Marisol McDonald loves her fire-red hair and her brown, freckled skin, feels artistic pleasure in pairing polka-dotted shirts with striped pants and enjoys eating PB&J burritos. Misunderstood by her peers, she is continually teased for not ever matching until one day, confidence diminished, Marisol decides to conform and arrives at school in the same-colored clothes, chooses pirates over soccer rather than playing both simultaneously and eats a peanut butter/jelly sandwich on mushy bread. Bored and unhappy, Marisol is delighted when her teacher gives her a note that boosts her self-esteem with this very positive message: "the Marisol McDonald that I know is a creative, unique, bilingual, Peruvian-Scottish-American, soccer-playing artist and simply marvelous!" Double-page illustrations in assorted media match Marisol's eclectic style and include everything from childlike crayon-and-pencil drawings to more sophisticated cartoon art that combines paint and newsprint collage. The bilingual, first-person story works well in both English and Spanish despite, as explained in an editor's note, the difficulty of finding the most appropriate Spanish term for the title's English phrase.

Marisol's varied, distinctive lifestyle and multiracial family affirms our increasingly blended society and clearly celebrates independent thinking. Brava! (author's note) (Picture book. 5-8)

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Product Details

  • ISBN-13: 9780892392353
  • Publisher: Lee & Low Books, Inc.
  • Publication date: 9/27/2011
  • Edition description: Bilingual
  • Pages: 32
  • Sales rank: 97,021
  • Age range: 5 - 8 Years
  • Lexile: AD580L (what's this?)
  • Product dimensions: 8.40 (w) x 9.90 (h) x 0.50 (d)

Meet the Author

Monica Brown, Ph.D., is the author of award-winning bilingual books for children, including My Name Is Celia: The Life of Celia Cruz/Me llamo Celia: La vida de Celia Cruz (Luna Rising), a recipient of the Américas Award for Children's Literature and a Pura Belpré Honor. Her latest book, Side by Side/Lado a Lado (HarperCollins) was nominated as an Outstanding Literary Work for Children in the NAACP Image Awards. She is a Professor of English at Northern Arizona University, specializing in U.S. Latino Literature and Multicultural Literature. She also writes and publishes scholarly work with a Latino/a focus and numerous scholarly articles and chapters on Latino/a literature and cultural studies. She lives with her husband and two daughters in Flagstaff, Arizona.

Sara Palacios was born and raised in Mexico City. She holds degrees in Graphic Design, Illustration, and Digital Graphic Techniques from universities in Mexico, and is currently pursuing her MFA in Illustration at the Academy of Art in San Francisco. She has worked as a freelance illustrator for Santillana, McGraw-Hill, SM, and others. Sara divides her time between San Francisco, California, and Mexico City, Mexico.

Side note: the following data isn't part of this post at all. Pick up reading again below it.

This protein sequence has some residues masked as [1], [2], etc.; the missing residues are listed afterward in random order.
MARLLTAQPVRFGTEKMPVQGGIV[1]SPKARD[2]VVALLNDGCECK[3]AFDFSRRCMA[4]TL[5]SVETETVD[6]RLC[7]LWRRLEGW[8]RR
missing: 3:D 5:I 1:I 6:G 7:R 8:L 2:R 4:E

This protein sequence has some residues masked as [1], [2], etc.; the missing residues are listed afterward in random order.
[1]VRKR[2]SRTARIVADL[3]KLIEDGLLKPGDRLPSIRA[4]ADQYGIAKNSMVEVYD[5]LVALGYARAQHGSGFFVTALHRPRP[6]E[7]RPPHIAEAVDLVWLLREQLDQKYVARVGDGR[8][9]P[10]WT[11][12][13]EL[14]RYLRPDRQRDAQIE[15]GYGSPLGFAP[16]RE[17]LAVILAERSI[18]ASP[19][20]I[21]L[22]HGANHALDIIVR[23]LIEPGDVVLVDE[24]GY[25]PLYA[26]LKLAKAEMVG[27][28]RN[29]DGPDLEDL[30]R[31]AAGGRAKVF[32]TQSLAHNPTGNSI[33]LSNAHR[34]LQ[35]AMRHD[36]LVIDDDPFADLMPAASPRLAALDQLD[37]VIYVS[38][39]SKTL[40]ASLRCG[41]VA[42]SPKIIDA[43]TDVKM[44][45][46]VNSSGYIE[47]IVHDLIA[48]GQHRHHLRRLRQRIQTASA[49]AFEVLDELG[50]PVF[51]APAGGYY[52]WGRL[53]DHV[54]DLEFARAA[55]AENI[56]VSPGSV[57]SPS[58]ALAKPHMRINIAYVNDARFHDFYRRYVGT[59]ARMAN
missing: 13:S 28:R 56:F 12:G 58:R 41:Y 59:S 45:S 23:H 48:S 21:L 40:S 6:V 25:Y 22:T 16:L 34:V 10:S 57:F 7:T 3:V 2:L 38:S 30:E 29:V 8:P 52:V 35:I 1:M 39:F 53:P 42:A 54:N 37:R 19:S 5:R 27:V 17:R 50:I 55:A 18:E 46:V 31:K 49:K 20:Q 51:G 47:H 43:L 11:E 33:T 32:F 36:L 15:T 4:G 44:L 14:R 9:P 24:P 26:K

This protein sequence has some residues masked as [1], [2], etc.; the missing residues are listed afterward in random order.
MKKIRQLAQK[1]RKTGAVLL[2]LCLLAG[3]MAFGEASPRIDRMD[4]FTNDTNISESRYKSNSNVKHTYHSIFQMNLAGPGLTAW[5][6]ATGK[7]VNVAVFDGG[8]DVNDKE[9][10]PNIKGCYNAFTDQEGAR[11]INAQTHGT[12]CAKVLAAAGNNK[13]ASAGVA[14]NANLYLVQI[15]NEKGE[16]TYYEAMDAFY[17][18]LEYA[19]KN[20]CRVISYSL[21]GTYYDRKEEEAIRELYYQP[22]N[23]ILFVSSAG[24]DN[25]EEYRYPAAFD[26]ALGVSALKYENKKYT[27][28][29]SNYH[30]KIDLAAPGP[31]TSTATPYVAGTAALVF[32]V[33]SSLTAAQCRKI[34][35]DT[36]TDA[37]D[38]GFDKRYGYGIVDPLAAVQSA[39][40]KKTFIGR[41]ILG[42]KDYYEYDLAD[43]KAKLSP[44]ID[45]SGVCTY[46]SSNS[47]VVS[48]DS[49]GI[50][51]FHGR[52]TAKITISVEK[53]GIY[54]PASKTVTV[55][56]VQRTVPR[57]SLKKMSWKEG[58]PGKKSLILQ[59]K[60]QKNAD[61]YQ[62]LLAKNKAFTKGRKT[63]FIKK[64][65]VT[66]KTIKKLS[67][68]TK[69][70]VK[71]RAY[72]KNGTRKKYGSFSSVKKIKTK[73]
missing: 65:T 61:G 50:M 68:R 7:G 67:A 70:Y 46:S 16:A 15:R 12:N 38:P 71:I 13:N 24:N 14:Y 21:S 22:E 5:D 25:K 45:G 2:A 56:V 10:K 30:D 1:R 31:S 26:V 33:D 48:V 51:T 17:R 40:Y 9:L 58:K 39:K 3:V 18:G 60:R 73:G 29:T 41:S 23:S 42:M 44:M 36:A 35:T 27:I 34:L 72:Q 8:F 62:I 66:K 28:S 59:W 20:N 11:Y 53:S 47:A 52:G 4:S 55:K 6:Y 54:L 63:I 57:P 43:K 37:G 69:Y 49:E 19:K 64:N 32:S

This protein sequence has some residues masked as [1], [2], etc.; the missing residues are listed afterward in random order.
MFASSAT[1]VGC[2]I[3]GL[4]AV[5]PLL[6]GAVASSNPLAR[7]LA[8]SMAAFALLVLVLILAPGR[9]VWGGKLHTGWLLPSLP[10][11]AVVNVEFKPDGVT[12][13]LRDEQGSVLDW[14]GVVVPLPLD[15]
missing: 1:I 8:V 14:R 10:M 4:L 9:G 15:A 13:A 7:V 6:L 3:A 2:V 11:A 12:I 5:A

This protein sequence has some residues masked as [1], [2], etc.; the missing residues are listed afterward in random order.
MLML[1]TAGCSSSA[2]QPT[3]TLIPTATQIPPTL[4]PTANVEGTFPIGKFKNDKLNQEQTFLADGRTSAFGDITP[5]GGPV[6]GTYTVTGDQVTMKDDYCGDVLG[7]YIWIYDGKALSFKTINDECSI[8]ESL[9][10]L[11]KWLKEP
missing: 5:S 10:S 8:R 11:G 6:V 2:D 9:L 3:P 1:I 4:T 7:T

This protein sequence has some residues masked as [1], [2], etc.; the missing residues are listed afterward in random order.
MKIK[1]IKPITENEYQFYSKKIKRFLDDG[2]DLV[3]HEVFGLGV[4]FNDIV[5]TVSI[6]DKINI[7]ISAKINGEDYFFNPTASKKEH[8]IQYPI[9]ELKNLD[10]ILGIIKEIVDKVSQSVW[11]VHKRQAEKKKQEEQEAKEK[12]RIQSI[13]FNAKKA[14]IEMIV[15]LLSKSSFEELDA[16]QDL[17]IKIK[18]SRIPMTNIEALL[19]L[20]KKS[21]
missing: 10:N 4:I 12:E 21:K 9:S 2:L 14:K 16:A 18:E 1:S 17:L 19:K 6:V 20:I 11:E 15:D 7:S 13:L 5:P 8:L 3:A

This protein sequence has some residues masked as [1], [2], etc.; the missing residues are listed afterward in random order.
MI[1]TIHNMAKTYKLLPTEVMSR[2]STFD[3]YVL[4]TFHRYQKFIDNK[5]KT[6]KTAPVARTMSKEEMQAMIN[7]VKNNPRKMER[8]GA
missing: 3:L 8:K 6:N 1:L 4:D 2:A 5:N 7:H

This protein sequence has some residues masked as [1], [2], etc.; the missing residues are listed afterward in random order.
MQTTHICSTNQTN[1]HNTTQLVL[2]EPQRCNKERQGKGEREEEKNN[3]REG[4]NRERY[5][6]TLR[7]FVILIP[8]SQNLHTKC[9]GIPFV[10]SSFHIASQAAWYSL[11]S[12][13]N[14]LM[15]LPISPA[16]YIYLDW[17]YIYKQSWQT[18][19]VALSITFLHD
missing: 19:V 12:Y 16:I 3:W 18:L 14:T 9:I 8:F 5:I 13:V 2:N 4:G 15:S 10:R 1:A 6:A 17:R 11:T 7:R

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Customer Reviews

Average Rating 4.5
( 4 )
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Sort by: Showing all of 4 Customer Reviews
  • Anonymous

    Posted February 15, 2013

    Highly recommended. A delight to read for all ages

    This book is a delightful story for all ages and ethnicities and carries a message for anyone who will spend a few pages with Marisol.

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  • Posted November 28, 2012

    Mismatched and Marvelous! This story of Marisol McDonald and th

    Mismatched and Marvelous!

    This story of Marisol McDonald and the celebration of her multiracial background and heritage is simply marvelous! It is easy to see why this book was a candidate for the Pura Belpre Award, with its focus on embracing individuality in an increasingly culturally diverse society. The book is printed with both English and Spanish text and is a perfect fit for any reader, including those with or without a bilingual background. The beautiful illustrations in this book complement the text and are filled with a mixed media of wonderful shades of watercolor as well as cut newspaper print blended together. The layout of the illustrations on double-page spreads makes it easy for the reader to see the world from Marisol's perspective. The underlying message of the book is to always be yourself and to be proud of who you are. Overall, the book does an excellent job focusing on the celebration of multiculturalism and is an excellent addition to any child's home library!

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  • Posted November 13, 2012

    Cute book, text is in English and Spanish.

    Cute book, text is in English and Spanish.

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  • Anonymous

    Posted October 15, 2012

    No text was provided for this review.

Sort by: Showing all of 4 Customer Reviews